Keeping SOX 404 under control(s)

Security expert Kevin Beaver reviews several security policies that most corporations will need to comply with SOX 404.

If you work for a U.S.-based public company or any organization that's affected by the Sarbanes-Oxley Act (SOX), you've probably realized the extent of IT and information security involvement required for compliance -- specifically around SOX section 404. Although section 404 is extremely vague in outlining what's needed for internal controls, it is generally accepted that a broad range of information security controls are necessary;...

the most critical component being assuring the integrity of financial information. As with most security-related initiatives, these measures must be policy-driven in order to be effective.

Every organization's security policy requirements are based on several variables, perhaps the most important of which is based on the outcome of a risk analysis or ongoing IT security audits. However, there are several security policies that most corporations will need to help with SOX 404 compliance regardless of their size, setup and business processes. These are:

Access controls -- Hardware/software controls regulating who has access to what financial-related information.

Audit trails -- Application, operating system, etc. logs that track who has accessed, modified or deleted financial information.

Computer and media disposal -- Minimum requirements for ensuring financial-related information is wiped before hardware and media leave the company.

Data backup -- Specific backup requirements to ensure financial data is properly protected.

Data integrity controls -- Hardware/software solutions to keep financial information from being inappropriately modified (i.e. IDS/IPS, malware protection, rights management software, application controls to filter input and perform data validation, etc.).

Data retention -- Minimum requirements for holding onto critical financial data, especially supporting documentation, related communications, etc.

Document destruction -- Requirements and steps to be taken (or not taken) when destroying hard copy information.

Information classification -- Outlining how various types of financial information will be classified and protected based on level of sensitivity.

Messaging security -- Minimum requirements for protecting the transmission and storage of messages (e-mail and instant messaging) containing sensitive financial-related information.

Security assessments and audits -- How systems will be continuously tested and audited for security risks.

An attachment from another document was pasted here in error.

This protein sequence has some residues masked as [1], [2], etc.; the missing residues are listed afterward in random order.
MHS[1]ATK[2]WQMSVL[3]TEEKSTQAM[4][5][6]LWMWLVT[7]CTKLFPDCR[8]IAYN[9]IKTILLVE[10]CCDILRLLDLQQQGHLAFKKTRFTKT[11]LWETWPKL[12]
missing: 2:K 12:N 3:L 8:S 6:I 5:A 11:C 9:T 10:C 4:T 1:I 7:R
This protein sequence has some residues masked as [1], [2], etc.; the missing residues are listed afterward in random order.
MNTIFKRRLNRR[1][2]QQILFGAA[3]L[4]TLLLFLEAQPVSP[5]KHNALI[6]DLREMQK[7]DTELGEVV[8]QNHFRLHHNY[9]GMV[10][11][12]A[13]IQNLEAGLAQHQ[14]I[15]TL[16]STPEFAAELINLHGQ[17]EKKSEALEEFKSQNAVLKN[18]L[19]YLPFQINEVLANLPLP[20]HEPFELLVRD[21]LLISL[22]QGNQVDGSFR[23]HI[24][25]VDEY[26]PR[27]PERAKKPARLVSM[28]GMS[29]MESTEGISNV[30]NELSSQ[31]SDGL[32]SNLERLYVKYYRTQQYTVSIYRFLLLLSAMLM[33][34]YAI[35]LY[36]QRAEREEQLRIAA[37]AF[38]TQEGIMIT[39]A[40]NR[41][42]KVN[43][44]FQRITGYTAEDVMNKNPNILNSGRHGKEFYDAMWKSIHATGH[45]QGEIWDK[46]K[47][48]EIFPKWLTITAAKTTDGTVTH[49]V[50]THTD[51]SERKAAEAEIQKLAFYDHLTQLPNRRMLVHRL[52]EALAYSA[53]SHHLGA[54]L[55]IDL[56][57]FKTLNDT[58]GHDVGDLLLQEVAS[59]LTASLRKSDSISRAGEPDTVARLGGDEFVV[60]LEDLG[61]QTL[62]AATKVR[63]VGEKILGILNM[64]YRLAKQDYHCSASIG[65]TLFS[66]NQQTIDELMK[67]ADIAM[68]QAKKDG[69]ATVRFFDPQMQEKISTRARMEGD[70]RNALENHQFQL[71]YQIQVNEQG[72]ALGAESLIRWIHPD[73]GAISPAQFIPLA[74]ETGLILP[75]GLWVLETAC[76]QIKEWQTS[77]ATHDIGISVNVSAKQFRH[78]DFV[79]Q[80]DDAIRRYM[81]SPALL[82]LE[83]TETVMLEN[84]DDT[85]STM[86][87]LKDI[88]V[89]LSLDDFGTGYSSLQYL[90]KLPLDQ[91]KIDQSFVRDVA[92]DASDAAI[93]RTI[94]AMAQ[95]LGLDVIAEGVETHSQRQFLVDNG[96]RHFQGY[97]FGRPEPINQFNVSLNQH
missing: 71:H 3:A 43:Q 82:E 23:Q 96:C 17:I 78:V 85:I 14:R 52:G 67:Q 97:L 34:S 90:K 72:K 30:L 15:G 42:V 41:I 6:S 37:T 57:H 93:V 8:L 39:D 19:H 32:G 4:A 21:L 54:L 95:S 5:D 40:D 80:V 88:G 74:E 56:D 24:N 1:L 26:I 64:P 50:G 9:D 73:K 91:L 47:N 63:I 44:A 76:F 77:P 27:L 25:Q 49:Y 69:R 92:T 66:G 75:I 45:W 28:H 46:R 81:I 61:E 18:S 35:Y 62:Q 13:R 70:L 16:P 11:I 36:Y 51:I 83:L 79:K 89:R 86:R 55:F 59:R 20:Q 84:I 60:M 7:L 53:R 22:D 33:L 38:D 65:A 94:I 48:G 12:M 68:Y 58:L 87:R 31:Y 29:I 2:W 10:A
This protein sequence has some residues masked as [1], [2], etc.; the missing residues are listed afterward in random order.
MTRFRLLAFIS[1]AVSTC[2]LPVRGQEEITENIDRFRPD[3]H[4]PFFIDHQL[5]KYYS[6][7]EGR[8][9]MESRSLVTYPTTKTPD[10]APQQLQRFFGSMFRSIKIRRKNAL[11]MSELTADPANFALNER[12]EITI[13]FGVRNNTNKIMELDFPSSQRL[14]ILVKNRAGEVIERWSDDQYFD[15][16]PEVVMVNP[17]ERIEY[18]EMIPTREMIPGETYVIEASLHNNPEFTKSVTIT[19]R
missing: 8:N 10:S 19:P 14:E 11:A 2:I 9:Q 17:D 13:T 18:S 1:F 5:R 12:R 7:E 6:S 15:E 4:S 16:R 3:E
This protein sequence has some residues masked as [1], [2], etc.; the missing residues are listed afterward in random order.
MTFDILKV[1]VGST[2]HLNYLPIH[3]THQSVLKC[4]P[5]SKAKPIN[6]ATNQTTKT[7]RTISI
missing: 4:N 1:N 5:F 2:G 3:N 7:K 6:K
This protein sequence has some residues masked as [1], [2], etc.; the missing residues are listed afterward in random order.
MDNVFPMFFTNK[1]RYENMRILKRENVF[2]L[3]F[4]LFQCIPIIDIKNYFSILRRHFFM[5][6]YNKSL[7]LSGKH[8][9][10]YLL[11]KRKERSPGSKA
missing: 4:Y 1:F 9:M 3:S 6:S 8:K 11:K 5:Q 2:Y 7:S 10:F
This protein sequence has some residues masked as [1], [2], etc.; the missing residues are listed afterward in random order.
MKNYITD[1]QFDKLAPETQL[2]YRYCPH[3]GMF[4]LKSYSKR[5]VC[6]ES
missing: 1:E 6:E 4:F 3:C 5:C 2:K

System authentication -- Hardware/software controls ensuring that users accessing financial information are who they say they are.

System monitoring -- Technologies and processes in place to detect and alert on financial information breaches.

User provisioning -- Specific requirements and processes for adding and removing users who will have access to financial information.

Wireless networks -- Minimum security requirements for wireless systems connecting to corporate networks.

Formatting SOX compliance policies for maximum effectiveness may seem detailed and complex, but there is a simple template approach you can take when writing them. Once your compliance policies have been set, enforcing them is equally important.

Corporations that must comply with SOX are likely to be covered by other regulations as well such as HIPAA and the Gramm-Leach-Bliley Act. If this is the case for you, consider writing higher-level information security policies that can be applied across the board and cover as many regulations as possible. Most regulations have similar requirements and there's certainly no need for duplication. This will save you major time and effort when it comes to managing your security policies long-term. Keeping information security as simple and practical as possible is, nevertheless, what it's all about.


RELATED INFORMATION:
About the author:
Kevin Beaver is founder and principal consultant of Atlanta-based Principle Logic, LLC where he specializes in information security assessments for those who take security seriously and incident response for those who don't. He is author and co-author of several information security books including the The Practical Guide to HIPAA Privacy and Security Compliance (Auerbach), Hacking For Dummies (Wiley), and the upcoming Hacking Wireless Networks For Dummies. Kevin can be reached at kbeaver@principlelogic.com.
This was first published in January 2008

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